CAHRO Position:  CAHRO voted to support this bill in May 2022, and we sent a letter to that effect to the authors.

Bill Status:  SB 1161 is now in the Assembly for its third reading.  If it passes the Assembly, it’ll go back to the Senate for approval before passing the Legislature and going to the Governor’s desk.

AB 2448 – (Ting) Civil rights: businesses: discrimination & harassment: customers: third parties

AB 2448 has also been substantially amended in the Senate.  It still requires DFEH, by January 1, 2025, to establish a “business recognition pilot program” that recognizes businesses for creating safe and welcoming environments free from discrimination and harassment of customers. The bill requires the DFEH to develop criteria for a business to qualify for recognition, including, but not limited to the following:

  1. Demonstrating compliance with the Unruh Civil Rights Act, the Ralph Civil Rights Act, and the reporting and training requirements listed above.
  2. Offering additional training to educate and inform employees or build skills.
  3. Informing the public of their rights to be free from discrimination and harassment and how to report violations.
  4. Outlining a code of conduct for the public that encourages respectful and civil behavior. e. Any other actions designed to prevent and respond to discrimination and harassment regardless of the identity of the perpetrator.

DFEH would provide a certificate to qualifying businesses that may be prominently displayed on site and publish on its internet website a database of businesses receiving that certificate. Thereafter, DFEH would develop criteria to evaluate whether the recognition is effective, including whether it affects customer behavior, incentivizes compliance with state discrimination and harassment laws among businesses, or reduces the incidence of discrimination and harassment at businesses. The pilot program ends on July 1, 2028.

The original version of AB 2448 had required all businesses with 100 or more employees to provide training to their employees about harassment and how best to respond and protect customers from harassment. The bill requires the Department of Fair Employment and Housing (DFEH) to develop the training for businesses.  These requirements have all been stripped from the bill.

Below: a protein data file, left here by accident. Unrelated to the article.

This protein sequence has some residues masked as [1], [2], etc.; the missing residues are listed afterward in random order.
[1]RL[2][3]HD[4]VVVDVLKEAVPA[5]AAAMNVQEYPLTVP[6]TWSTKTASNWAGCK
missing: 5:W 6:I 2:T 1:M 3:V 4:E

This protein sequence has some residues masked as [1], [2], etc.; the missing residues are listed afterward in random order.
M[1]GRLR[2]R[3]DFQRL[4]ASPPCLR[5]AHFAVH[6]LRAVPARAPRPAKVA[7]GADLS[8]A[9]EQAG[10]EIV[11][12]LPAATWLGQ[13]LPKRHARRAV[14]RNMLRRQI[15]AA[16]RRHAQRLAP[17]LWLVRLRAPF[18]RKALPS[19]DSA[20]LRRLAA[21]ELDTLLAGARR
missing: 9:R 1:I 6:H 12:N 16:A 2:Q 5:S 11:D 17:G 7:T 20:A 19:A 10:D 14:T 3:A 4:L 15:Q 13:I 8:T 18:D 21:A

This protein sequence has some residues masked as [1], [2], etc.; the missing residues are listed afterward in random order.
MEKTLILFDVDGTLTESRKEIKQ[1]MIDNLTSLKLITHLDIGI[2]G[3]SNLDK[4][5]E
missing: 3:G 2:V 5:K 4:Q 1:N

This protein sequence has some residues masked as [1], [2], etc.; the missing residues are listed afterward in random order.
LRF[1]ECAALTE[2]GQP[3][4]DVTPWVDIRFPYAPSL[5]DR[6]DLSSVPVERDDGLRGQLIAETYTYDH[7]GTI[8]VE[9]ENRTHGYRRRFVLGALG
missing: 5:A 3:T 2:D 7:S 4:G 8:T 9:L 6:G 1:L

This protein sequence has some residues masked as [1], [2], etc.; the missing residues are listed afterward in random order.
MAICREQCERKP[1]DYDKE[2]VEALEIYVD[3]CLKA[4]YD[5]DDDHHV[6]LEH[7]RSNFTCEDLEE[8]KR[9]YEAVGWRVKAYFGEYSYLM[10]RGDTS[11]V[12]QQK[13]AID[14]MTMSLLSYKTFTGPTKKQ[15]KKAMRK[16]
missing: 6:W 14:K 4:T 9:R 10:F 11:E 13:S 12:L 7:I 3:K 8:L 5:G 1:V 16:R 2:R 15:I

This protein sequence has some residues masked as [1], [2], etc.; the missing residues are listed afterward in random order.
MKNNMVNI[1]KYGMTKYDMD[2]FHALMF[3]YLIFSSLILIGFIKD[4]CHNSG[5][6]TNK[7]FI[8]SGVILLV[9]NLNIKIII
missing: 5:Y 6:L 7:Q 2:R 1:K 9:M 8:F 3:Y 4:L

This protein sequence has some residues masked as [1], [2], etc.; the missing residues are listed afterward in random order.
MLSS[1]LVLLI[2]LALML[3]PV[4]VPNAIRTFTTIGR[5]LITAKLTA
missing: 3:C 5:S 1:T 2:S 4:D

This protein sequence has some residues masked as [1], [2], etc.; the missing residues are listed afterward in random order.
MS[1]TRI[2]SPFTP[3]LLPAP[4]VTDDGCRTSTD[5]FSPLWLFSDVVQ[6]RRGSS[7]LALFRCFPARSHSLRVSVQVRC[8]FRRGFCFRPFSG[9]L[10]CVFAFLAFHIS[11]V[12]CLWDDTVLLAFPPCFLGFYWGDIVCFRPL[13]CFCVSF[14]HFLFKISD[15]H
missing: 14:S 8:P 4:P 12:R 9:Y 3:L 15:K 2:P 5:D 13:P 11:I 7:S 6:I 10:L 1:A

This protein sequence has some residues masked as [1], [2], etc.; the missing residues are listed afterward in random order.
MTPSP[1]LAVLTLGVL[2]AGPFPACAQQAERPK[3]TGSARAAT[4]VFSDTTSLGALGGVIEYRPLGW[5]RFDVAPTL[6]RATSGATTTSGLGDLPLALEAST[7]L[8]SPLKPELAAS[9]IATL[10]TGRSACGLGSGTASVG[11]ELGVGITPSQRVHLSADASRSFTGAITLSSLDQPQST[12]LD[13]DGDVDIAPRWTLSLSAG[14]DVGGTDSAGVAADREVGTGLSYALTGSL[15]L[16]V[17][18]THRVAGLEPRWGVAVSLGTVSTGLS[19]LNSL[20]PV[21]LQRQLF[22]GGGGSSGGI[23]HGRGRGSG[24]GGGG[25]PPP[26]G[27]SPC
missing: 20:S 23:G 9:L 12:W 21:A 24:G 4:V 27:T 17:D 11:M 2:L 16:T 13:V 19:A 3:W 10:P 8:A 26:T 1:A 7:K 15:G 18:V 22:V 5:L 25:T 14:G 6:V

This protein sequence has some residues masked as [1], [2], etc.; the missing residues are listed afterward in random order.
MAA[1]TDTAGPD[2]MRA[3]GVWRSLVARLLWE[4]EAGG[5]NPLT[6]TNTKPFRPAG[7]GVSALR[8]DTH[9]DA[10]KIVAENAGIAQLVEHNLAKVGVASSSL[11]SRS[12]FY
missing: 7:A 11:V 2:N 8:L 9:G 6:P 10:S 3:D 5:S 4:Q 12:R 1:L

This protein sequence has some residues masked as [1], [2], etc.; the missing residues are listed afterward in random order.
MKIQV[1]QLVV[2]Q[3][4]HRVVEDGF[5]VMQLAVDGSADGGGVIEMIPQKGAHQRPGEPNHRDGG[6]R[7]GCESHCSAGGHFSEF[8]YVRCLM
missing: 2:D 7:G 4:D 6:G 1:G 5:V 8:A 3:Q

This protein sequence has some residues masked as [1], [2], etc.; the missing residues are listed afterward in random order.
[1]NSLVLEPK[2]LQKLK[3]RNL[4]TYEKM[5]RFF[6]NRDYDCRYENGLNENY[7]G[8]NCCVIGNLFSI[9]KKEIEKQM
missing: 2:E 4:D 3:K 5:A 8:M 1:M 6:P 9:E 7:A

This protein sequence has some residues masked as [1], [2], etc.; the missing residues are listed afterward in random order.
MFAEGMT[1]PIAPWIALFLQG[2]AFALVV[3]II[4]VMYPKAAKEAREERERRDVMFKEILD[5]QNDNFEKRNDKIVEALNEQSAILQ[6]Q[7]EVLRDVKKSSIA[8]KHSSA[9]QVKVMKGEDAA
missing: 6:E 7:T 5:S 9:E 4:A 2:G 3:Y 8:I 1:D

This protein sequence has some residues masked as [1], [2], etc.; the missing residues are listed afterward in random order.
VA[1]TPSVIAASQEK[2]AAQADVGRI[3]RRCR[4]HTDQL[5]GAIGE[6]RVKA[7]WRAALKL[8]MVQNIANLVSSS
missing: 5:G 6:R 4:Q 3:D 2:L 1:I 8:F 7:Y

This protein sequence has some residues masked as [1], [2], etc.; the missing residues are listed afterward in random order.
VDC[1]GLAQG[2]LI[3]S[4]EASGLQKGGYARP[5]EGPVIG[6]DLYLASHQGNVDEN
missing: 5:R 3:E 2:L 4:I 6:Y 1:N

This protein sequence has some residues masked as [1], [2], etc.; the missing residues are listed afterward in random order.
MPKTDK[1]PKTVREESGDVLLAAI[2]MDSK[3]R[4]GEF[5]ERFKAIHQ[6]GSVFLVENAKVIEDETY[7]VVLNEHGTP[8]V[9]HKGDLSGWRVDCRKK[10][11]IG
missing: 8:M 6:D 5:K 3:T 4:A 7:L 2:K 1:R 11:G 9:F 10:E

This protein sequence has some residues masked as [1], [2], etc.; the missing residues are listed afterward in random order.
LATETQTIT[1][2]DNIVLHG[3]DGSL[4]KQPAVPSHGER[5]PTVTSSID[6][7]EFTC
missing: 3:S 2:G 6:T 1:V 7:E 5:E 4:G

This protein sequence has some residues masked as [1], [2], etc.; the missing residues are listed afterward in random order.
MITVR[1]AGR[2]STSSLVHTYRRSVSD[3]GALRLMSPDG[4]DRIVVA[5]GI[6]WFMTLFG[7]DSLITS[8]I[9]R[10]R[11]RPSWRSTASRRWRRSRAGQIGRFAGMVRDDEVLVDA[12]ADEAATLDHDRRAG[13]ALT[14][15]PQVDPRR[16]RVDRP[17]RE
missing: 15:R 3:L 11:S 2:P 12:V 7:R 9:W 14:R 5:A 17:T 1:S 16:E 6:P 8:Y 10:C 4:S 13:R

CAHRO Position:  CAHRO voted to support this bill in May 2022, and we sent a letter to that effect to the authors.

Bill Status:  Now substantially amended in the Senate, AB 2448, will go back to the Assembly for approval before being sent to the Governor’s desk.

AB 1947, as amended, Ting.  Freedom from Hate Act

In 2018, the State Auditor found that “law enforcement has not adequately identified, reported, or responded to hate crimes.” AB 1947 follows the auditor’s recommendations by requiring each law enforcement agency to adopt a hate crimes policy, including specific guidelines for recognizing, reporting, and responding to these crimes.

AB 1947 requires every law enforcement agency to adopt a detailed, specific policy instructing officers on how to identify, respond to, and report hate crimes. It also requires agencies to submit their hate crime policies, brochures, and training schedules to the Department of Justice to ensure compliance. This bill does not create or expand the definition of any crime, increase penalties for any crime, or preclude restorative justice sentencing for any crime.

This bill continues the work of a bill passed by the Legislature last year, AB 57 and carried by Assembly Member Gabriel.

CAHRO Position:  CAHRO previously voted to support this bill, and we sent a letter to that effect to the authors.

Bill Status:  AB 1947 ran into trouble in Senate Appropriations and has been dropped by Assemblymember Ting.